Dakota Johnson – the beautiful offspring of actors Melanie Griffith and Don Johnson – is definitely the only success of the entire production. Gutsy, beautiful and surprisingly funny and her innocent-like ways – not to mention her gorgeous baby-blues – and she carries her side of the story relatively well. Unfortunately, the same can’t be said for the handsome Irishman and ex-Calvin Klein underwear model, James Dornan. Physically, he is the perfect casting choice, but his monotonic, almost robotic, delivery is unconvincing and what on paper should be a complex character is never really explored. It’s something that maintains a certain air of mystery, yes, but leaving such little room to explore his motivations isolates the character in a way that doesn’t allow auciences to truly ingest his relationship with Anastasia.
In its adaptation from book to screen, Fifty Shades of Grey never really knows what it wants to be and its lack of drive, focus and identity. Lying somewhere between a romantic comedy and soft porn, the script is as hollow and instead of grabbing the story by its horns and allowing it to dip a little further towards the darkness, it ends up taking a more safer-route, ultimately, boring us all in the process.
In its adaptation from book to screen, Fifty Shades of Grey loses the drive and identity that made the book one of the most divisive best-sellers of the decade. Lying somewhere between a romantic comedy and soft porn, the script fails to embody the book. Granted, said book shocks much more than it incites reflection, but the film even fails on that.
It was just a question of time before E.L James’ fictional smash-hit found its way to the big-screen; few books have stirred as much controversy in recent times. It’s rare that a film adaptation has the potential to better than the book on which it is based – this was the case here and, while it can be argued that it is indeed better, it’s still a less than satisfying viewing experience.
Courtesy of the infamous Blumhouse Productions, The Lazarus Effect is the latest thriller to dabble in the world of the undead, doesn’t have all that much new to show or say. Directed by David Gelb, the film’s rehashed premise – see Joel Schumacher’s Flatliners – lacks energy, leaving audiences with,' well, not very much.
The Lazarus Effect tells the story of engaged medical researchers,Frank (Duplass) and Zoe (Wilde), who, along with their team – Clay (Peters), Niko (Glover) and Eva (Bolger) – have just broken new ground by creating a serum that can bring back the dead. Commence eye-rolling. After successfully bringing a dead dog back to life, the team notice that some of the side-effects of the procedure are a little worrisome; the experiment has led to an increased brain-activity in the canine and particularly aggressive behaviour. Uh-oh!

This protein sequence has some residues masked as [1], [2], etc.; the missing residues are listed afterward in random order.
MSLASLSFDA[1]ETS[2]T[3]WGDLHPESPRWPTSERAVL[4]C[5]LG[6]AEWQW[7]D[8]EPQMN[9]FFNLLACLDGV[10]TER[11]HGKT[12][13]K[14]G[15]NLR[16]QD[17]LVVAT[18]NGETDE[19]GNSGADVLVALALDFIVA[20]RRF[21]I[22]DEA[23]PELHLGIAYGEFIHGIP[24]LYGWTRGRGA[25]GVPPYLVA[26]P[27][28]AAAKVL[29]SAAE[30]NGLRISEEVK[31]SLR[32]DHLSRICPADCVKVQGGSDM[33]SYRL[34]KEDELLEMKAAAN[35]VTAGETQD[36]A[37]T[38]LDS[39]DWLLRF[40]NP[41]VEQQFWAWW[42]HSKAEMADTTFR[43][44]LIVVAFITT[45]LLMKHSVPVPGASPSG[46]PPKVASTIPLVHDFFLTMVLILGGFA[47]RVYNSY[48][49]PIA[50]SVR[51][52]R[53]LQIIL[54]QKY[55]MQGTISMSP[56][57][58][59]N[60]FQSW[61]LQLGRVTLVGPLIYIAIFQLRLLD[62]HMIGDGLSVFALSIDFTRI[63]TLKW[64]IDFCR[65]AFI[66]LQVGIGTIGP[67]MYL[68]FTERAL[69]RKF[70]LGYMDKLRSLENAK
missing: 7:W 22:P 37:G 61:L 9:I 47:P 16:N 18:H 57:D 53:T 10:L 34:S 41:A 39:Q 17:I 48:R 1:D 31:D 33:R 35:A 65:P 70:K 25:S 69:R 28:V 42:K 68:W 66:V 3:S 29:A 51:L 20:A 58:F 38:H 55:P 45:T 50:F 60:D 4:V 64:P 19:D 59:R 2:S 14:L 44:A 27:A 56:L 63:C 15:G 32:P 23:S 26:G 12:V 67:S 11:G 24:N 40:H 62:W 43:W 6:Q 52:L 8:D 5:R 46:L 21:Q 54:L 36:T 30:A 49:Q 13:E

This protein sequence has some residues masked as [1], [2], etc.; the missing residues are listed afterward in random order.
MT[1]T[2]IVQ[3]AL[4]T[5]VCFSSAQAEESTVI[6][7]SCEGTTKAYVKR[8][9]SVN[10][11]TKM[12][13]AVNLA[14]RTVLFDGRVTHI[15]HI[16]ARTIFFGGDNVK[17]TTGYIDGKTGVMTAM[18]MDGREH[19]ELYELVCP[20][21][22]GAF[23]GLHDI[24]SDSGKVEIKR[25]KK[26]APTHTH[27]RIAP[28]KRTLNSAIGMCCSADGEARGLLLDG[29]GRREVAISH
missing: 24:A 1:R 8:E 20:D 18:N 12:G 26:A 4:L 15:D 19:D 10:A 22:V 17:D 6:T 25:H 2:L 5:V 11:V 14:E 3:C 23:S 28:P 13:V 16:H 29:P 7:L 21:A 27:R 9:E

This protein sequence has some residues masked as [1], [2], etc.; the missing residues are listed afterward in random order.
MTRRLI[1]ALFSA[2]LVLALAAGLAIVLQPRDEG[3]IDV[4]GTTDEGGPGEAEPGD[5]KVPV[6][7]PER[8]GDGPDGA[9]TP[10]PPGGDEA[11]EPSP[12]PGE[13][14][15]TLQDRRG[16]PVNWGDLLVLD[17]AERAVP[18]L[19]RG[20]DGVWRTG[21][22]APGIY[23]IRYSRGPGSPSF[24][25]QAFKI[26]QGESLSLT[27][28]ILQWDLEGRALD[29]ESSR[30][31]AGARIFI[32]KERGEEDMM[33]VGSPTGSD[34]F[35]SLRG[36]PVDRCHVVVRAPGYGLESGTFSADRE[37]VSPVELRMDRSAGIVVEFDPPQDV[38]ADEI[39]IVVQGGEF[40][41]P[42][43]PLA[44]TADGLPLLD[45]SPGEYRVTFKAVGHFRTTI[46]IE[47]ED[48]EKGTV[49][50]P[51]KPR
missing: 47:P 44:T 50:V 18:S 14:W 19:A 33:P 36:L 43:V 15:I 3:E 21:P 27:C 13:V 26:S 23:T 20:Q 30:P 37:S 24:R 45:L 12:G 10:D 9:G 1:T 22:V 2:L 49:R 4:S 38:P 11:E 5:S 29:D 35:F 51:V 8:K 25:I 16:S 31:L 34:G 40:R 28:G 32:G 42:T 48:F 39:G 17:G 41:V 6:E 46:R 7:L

However, their project is soon shut down by a large pharmaceutical company that has recently bought the company that has been funding them all this time.
Feeling like they’re on the verge of a groundbreaking discovery, Frank and Zoe sneak back into the lab, only for Zoe to be fatally electrocuted, leaving Frank no option but to inject her with the serum – cue mayhem.
Taking place almost entirely in the confines of a small science lab, The Lazarus Effect is strangely short – it clocks in at a brief eighty-three minutes – and it doesn’t take too long before its relatively engaging start descends into a big ball of horror jolts and clichés. Hiding behind dialogue weighed down by gobbledegook, behind the pseudoscience is very little real substance or originality.
Surprisingly, unlike its premise, the acting is solid and the group of young actors manage to create a believable and somewhat likable onscreen group-chemistry. As for Olivia Wilde, she’s definitely the glue that keeps the entire thing from falling apart; creepy and villainous, she makes for one beautiful and genuinely frightening antihero. But not even that can save what is tired and half-baked film – that’s not to mention the outrageously, unsatisfying abrupt ending.